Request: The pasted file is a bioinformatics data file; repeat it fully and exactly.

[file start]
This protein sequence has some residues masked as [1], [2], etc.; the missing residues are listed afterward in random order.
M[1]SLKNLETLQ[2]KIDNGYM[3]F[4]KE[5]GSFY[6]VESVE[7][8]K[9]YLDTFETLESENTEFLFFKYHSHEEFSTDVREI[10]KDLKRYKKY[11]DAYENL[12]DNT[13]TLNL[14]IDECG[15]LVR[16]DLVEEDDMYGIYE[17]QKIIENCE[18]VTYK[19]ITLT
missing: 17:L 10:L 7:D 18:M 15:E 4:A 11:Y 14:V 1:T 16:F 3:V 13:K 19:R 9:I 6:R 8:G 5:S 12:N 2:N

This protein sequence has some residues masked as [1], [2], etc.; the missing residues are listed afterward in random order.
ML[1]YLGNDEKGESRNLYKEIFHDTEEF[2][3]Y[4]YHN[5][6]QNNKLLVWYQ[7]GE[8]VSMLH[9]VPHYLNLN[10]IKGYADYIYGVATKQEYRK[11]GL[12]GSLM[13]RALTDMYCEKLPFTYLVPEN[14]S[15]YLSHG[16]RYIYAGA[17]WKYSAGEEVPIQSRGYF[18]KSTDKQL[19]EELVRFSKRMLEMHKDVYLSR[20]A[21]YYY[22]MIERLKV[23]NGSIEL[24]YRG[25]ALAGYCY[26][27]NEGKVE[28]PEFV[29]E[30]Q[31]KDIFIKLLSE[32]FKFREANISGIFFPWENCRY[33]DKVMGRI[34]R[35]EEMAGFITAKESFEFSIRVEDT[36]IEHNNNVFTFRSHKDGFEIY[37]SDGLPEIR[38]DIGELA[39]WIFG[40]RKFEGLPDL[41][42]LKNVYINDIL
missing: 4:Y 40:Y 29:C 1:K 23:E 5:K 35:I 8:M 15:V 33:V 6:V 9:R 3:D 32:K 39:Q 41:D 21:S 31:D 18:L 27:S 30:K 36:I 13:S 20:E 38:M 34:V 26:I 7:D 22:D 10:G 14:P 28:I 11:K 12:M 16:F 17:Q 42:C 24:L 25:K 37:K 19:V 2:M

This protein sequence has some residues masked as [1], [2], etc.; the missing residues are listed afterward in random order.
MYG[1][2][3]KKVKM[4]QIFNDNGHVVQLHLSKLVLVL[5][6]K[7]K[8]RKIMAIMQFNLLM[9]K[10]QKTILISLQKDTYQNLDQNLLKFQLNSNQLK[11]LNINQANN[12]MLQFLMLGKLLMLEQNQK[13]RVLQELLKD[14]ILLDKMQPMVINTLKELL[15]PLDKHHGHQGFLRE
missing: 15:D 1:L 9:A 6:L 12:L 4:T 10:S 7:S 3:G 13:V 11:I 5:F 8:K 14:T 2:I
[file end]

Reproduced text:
This protein sequence has some residues masked as [1], [2], etc.; the missing residues are listed afterward in random order.
M[1]SLKNLETLQ[2]KIDNGYM[3]F[4]KE[5]GSFY[6]VESVE[7][8]K[9]YLDTFETLESENTEFLFFKYHSHEEFSTDVREI[10]KDLKRYKKY[11]DAYENL[12]DNT[13]TLNL[14]IDECG[15]LVR[16]DLVEEDDMYGIYE[17]QKIIENCE[18]VTYK[19]ITLT
missing: 17:L 10:L 7:D 18:M 15:E 4:A 11:Y 14:V 1:T 16:F 3:V 13:K 19:R 9:I 6:R 8:G 5:S 12:N 2:N

This protein sequence has some residues masked as [1], [2], etc.; the missing residues are listed afterward in random order.
ML[1]YLGNDEKGESRNLYKEIFHDTEEF[2][3]Y[4]YHN[5][6]QNNKLLVWYQ[7]GE[8]VSMLH[9]VPHYLNLN[10]IKGYADYIYGVATKQEYRK[11]GL[12]GSLM[13]RALTDMYCEKLPFTYLVPEN[14]S[15]YLSHG[16]RYIYAGA[17]WKYSAGEEVPIQSRGYF[18]KSTDKQL[19]EELVRFSKRMLEMHKDVYLSR[20]A[21]YYY[22]MIERLKV[23]NGSIEL[24]YRG[25]ALAGYCY[26][27]NEGKVE[28]PEFV[29]E[30]Q[31]KDIFIKLLSE[32]FKFREANISGIFFPWENCRY[33]DKVMGRI[34]R[35]EEMAGFITAKESFEFSIRVEDT[36]IEHNNNVFTFRSHKDGFEIY[37]SDGLPEIR[38]DIGELA[39]WIFG[40]RKFEGLPDL[41][42]LKNVYINDIL
missing: 4:Y 40:Y 29:C 1:K 23:E 5:K 35:I 8:M 15:V 33:V 6:V 9:R 3:D 32:K 39:Q 41:D 21:S 31:D 18:L 27:S 30:K 36:I 13:S 20:E 38:M 34:V 26:I 7:D 22:D 10:G 14:P 28:I 11:K 12:M 16:F 17:Q 42:C 24:L 25:K 37:K 19:V 2:M

This protein sequence has some residues masked as [1], [2], etc.; the missing residues are listed afterward in random order.
MYG[1][2][3]KKVKM[4]QIFNDNGHVVQLHLSKLVLVL[5][6]K[7]K[8]RKIMAIMQFNLLM[9]K[10]QKTILISLQKDTYQNLDQNLLKFQLNSNQLK[11]LNINQANN[12]MLQFLMLGKLLMLEQNQK[13]RVLQELLKD[14]ILLDKMQPMVINTLKELL[15]PLDKHHGHQGFLRE
missing: 15:D 1:L 9:A 6:L 12:L 4:T 10:S 7:S 3:G 13:V 11:I 5:F 8:K 14:T 2:I